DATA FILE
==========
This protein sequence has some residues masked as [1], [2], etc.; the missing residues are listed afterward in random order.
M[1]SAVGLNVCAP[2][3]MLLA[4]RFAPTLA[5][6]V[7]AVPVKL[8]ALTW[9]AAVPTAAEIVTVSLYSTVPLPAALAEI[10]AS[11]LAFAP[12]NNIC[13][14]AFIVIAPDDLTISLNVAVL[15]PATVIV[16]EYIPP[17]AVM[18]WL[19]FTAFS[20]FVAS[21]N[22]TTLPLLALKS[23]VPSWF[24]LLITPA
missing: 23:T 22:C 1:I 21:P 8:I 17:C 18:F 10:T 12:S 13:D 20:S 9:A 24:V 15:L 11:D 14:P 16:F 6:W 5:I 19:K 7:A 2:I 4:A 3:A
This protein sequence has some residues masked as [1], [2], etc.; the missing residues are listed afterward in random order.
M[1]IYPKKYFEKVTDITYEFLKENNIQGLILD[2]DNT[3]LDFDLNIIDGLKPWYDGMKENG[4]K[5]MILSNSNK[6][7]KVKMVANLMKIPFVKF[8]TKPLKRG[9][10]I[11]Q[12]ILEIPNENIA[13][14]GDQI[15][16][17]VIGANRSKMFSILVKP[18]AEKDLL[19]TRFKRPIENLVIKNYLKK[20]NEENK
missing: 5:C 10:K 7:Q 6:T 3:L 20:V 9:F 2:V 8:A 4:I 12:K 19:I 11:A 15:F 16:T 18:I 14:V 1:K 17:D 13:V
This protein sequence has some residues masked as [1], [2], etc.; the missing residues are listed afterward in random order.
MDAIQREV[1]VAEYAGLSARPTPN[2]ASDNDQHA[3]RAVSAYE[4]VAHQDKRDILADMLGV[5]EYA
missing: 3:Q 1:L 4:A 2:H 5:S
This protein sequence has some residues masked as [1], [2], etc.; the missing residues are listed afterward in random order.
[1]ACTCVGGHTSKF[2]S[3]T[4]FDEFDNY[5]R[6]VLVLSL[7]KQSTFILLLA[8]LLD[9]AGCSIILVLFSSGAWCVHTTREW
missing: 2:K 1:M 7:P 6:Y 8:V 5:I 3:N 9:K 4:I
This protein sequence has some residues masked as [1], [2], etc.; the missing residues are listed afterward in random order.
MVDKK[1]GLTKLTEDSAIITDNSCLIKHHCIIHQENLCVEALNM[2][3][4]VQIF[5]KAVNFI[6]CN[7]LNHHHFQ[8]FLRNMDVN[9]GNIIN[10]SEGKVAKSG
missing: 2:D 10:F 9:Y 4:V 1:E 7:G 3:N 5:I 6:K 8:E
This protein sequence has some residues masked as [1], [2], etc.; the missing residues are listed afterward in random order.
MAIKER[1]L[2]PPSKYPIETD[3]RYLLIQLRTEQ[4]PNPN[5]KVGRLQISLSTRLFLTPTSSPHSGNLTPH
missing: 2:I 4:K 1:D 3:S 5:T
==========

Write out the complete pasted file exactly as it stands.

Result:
This protein sequence has some residues masked as [1], [2], etc.; the missing residues are listed afterward in random order.
M[1]SAVGLNVCAP[2][3]MLLA[4]RFAPTLA[5][6]V[7]AVPVKL[8]ALTW[9]AAVPTAAEIVTVSLYSTVPLPAALAEI[10]AS[11]LAFAP[12]NNIC[13][14]AFIVIAPDDLTISLNVAVL[15]PATVIV[16]EYIPP[17]AVM[18]WL[19]FTAFS[20]FVAS[21]N[22]TTLPLLALKS[23]VPSWF[24]LLITPA
missing: 23:T 22:C 1:I 21:P 8:I 17:C 18:F 10:T 12:S 13:D 20:S 9:A 24:V 15:L 11:D 14:P 16:F 6:W 5:I 19:K 7:A 2:I 4:A 3:A
This protein sequence has some residues masked as [1], [2], etc.; the missing residues are listed afterward in random order.
M[1]IYPKKYFEKVTDITYEFLKENNIQGLILD[2]DNT[3]LDFDLNIIDGLKPWYDGMKENG[4]K[5]MILSNSNK[6][7]KVKMVANLMKIPFVKF[8]TKPLKRG[9][10]I[11]Q[12]ILEIPNENIA[13][14]GDQI[15][16][17]VIGANRSKMFSILVKP[18]AEKDLL[19]TRFKRPIENLVIKNYLKK[20]NEENK
missing: 5:C 10:K 7:Q 6:T 3:L 20:V 9:F 2:V 8:A 4:I 12:K 19:I 11:A 15:F 16:T 18:I 14:V 1:K 17:D 13:V
This protein sequence has some residues masked as [1], [2], etc.; the missing residues are listed afterward in random order.
MDAIQREV[1]VAEYAGLSARPTPN[2]ASDNDQHA[3]RAVSAYE[4]VAHQDKRDILADMLGV[5]EYA
missing: 3:Q 1:L 4:A 2:H 5:S
This protein sequence has some residues masked as [1], [2], etc.; the missing residues are listed afterward in random order.
[1]ACTCVGGHTSKF[2]S[3]T[4]FDEFDNY[5]R[6]VLVLSL[7]KQSTFILLLA[8]LLD[9]AGCSIILVLFSSGAWCVHTTREW
missing: 2:K 1:M 7:P 6:Y 8:V 5:I 3:N 9:K 4:I
This protein sequence has some residues masked as [1], [2], etc.; the missing residues are listed afterward in random order.
MVDKK[1]GLTKLTEDSAIITDNSCLIKHHCIIHQENLCVEALNM[2][3][4]VQIF[5]KAVNFI[6]CN[7]LNHHHFQ[8]FLRNMDVN[9]GNIIN[10]SEGKVAKSG
missing: 2:D 10:F 9:Y 4:V 1:E 7:G 3:N 5:I 6:K 8:E
This protein sequence has some residues masked as [1], [2], etc.; the missing residues are listed afterward in random order.
MAIKER[1]L[2]PPSKYPIETD[3]RYLLIQLRTEQ[4]PNPN[5]KVGRLQISLSTRLFLTPTSSPHSGNLTPH
missing: 2:I 4:K 1:D 3:S 5:T